The revolutionary technology of the 64 Slice CT Scanner allows radiologists and cardiologists to view the heart in greater detail than ever before. In addition, the 3-D model is built so that piece by piece, various elements of the heart and arterial system can be separated and examined. This ultimately leads to a faster and more accurate diagnosis and the possible avoidance of an invasive procedure.
"The 64 Slice is truly an amazing technological advancement when diagnosing heart disease, particularly when compared to the 16-slice machines that have been the standard," says Ricky Stonicher, East Jefferson General Hospital director of radiology. "Because of the increased clarity and detail on every aspect of the heart and surrounding areas, we can give a more reliable diagnosis."
Scanning technology has been around for many years and has been a life-saving tool. The 64 Slice, like its predecessors, is essentially a high-speed camera that rotates around the body to capture a desired image, or slice, of a particular area of the body. For most areas of the body, the 16-slice technology is perfectly capable of being used and will continue as a primary piece of equipment. For cardiac patients, however, the new 64 Slice has tremendous potential to benefit them as well as to provide a better overall experience.
It is the speed at which the 64 Slice rotates and snaps images that is most beneficial. The advantage it has over the previous equipment is being able to get a clearer look at the heart, which is in constant motion. This can create a blurry or distorted view. This distortion limits the ability to see smaller buildup in the arteries and other heart-related problems in the earlier stages. Now, the ability to take more images in a shorter amount of time creates one of clearest, non-invasive looks at the inner workings of the heart possible.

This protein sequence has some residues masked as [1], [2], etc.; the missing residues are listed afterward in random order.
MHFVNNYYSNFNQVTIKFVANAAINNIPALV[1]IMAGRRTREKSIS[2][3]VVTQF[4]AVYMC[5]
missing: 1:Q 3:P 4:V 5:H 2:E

"This gives us the flexibility to immediately look for areas of concern inside the heart," says Stonicher. "At the same time, we can also see other areas around the heart, specifically, the lungs and pulmonary vessels to look for additional problems."
It is also a much more patient-friendly way to perform the scan. The process on slower machines would require about eight to 10 heartbeats and for patients to hold their breath for longer periods of time. The 64 Slice allows patients to hold their breath for under 10 seconds and needs only the four to five heartbeats.
Another advantage is its design for people who are not candidates for heart catheterization, the invasive process of inserting a tube in the artery, often in the leg area, and traced to the heart to look for blockages and coronary diseases. If needed, stent and balloon procedures may be performed at the same time. The 64 Slice is not a replacement for the catheterization, rather a non-invasive way to see if catheterization is necessary.
"Having a diagnostic tool such as this allows us to screen patients who are not yet candidates for a catheterization and is a big plus," says Stonicher. "If something is found that needs further examination, that is usually the next step. But if we are able to clear that patient through a quick CT, that patient is much better off and doesn't need to worry about an invasive procedure."